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Total now owns the world’s most powerful commercial supercomputer

Written by Tue 18 Jun 2019

IBM has dropped a HPC fossil fuel finder on the doorstep of one of the world’s largest oil and gas companies

French oil and gas giant Total has bought the world’s most powerful commercial supercomputer from IBM.

The Pangea III supercomputer runs off IBM’s Power9 processors and has a total computing power of 25 petaFLOPS, making it the eleventh most powerful supercomputer in the world, according to the Top500 supercomputers rankings. The US Department of Energy’s Summit and Sierra supercomputer is ranked top of the same list and is based off the same processors.

Total will use the system to identify untapped oil and gas resources, by gathering seismic data to draw up an in-depth picture of what lies underground, improving the reliability and accuracy of predictive production models.

“Pangea III’s additional computing power enhances Total’s operational excellence. It enables Total to reduce geological risks in exploration and development, accelerate project maturation and delivery, and increases the value of our assets through optimised field operations, with all this at lower cost,” said Arnaud Breuillac, president of Total’s exploration and production division.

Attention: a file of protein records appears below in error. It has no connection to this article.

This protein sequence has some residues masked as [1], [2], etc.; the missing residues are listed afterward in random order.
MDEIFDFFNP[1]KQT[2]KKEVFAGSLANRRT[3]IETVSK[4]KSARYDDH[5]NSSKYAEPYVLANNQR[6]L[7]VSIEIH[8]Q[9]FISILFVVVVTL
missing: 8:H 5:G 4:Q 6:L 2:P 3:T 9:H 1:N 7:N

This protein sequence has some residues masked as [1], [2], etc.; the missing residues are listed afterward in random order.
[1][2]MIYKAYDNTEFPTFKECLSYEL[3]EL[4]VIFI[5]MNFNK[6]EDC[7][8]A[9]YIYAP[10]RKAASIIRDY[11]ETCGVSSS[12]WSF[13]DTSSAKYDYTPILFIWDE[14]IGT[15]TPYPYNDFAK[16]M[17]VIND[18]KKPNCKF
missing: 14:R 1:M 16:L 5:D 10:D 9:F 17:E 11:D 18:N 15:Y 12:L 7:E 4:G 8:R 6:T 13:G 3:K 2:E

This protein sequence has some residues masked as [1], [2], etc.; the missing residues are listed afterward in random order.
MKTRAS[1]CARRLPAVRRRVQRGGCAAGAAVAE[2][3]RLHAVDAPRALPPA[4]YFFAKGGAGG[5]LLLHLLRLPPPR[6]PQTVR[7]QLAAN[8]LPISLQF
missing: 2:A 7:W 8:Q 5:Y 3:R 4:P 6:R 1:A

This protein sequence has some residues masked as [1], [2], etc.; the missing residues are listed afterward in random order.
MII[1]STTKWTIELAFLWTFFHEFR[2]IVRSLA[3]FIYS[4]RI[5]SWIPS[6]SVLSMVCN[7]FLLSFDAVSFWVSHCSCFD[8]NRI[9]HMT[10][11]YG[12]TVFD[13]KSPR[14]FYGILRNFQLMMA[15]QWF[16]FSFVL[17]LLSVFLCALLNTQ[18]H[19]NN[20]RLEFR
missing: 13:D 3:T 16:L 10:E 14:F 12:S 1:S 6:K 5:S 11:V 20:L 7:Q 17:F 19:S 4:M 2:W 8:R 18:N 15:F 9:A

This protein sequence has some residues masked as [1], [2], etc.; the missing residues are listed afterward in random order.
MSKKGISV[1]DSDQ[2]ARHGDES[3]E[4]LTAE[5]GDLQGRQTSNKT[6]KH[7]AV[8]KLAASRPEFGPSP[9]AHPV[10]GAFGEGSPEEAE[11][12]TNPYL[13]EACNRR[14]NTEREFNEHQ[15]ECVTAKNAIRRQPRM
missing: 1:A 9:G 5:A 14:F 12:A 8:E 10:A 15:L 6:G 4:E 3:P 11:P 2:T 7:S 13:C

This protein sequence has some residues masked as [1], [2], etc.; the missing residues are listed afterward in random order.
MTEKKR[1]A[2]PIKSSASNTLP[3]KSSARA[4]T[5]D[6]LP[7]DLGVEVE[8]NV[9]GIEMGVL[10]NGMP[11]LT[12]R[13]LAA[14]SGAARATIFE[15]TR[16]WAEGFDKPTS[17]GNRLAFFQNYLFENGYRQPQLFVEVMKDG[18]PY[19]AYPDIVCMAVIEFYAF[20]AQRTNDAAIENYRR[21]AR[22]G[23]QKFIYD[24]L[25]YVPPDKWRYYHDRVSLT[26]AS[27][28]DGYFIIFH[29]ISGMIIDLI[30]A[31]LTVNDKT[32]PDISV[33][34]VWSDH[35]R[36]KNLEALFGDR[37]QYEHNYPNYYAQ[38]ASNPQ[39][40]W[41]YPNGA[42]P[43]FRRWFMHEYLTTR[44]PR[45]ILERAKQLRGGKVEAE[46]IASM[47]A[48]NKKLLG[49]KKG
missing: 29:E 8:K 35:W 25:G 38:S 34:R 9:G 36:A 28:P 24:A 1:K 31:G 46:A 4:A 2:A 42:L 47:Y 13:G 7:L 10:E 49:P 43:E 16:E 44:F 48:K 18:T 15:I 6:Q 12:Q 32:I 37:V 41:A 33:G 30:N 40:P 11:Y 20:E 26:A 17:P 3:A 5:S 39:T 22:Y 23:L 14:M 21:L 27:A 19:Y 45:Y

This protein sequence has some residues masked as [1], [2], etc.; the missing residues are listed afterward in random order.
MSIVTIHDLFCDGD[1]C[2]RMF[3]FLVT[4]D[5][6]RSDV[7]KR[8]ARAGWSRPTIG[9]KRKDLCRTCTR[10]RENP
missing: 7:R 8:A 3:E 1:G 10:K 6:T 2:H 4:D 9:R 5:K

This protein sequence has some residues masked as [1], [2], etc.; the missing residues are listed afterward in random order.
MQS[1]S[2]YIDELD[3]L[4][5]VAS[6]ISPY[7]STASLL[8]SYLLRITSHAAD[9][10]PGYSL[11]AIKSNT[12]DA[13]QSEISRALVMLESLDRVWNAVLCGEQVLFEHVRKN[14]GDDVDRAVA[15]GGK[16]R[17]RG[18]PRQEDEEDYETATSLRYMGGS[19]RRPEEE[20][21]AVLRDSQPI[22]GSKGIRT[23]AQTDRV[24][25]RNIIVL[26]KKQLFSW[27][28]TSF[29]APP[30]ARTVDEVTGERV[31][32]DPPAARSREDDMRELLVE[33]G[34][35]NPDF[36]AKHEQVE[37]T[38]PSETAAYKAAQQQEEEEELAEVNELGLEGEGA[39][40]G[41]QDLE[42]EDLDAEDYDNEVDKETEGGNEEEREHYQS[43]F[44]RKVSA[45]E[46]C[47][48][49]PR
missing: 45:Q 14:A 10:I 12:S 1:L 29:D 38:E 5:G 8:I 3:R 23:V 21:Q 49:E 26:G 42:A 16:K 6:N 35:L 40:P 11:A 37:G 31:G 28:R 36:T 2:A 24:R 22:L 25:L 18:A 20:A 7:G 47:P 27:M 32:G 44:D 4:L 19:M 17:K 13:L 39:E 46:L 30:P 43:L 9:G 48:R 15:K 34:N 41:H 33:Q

The scientific consensus is that burning more fossil fuels is the exact opposite of what the planet should be doing right now, but at least Total’s new system is more energy efficient than its predecessor.

Pangea III requires 1.5 MW of power, compared to the immense 4.5 MW of power Pangea II needed. Adjusted for Pangea III’s performance gains, this translates to a 10 percent reduction in the energy consumption per petaflop, Total said.

“Based on the same IBM technology found in Summit and Sierra, the world’s smartest supercomputers, Pangea III demonstrates that IBM Power Systems are not just for the large government or research organizations,” said David Turek, VP of Exascale Systems for IBM Systems.

“The world’s largest businesses, like Total, are now tapping that same technology to profoundly change how they operate. It also gives them room to explore the role IBM Power Systems can play against their most data-intensive workloads like hybrid could and AI,” he added.

Written by Tue 18 Jun 2019


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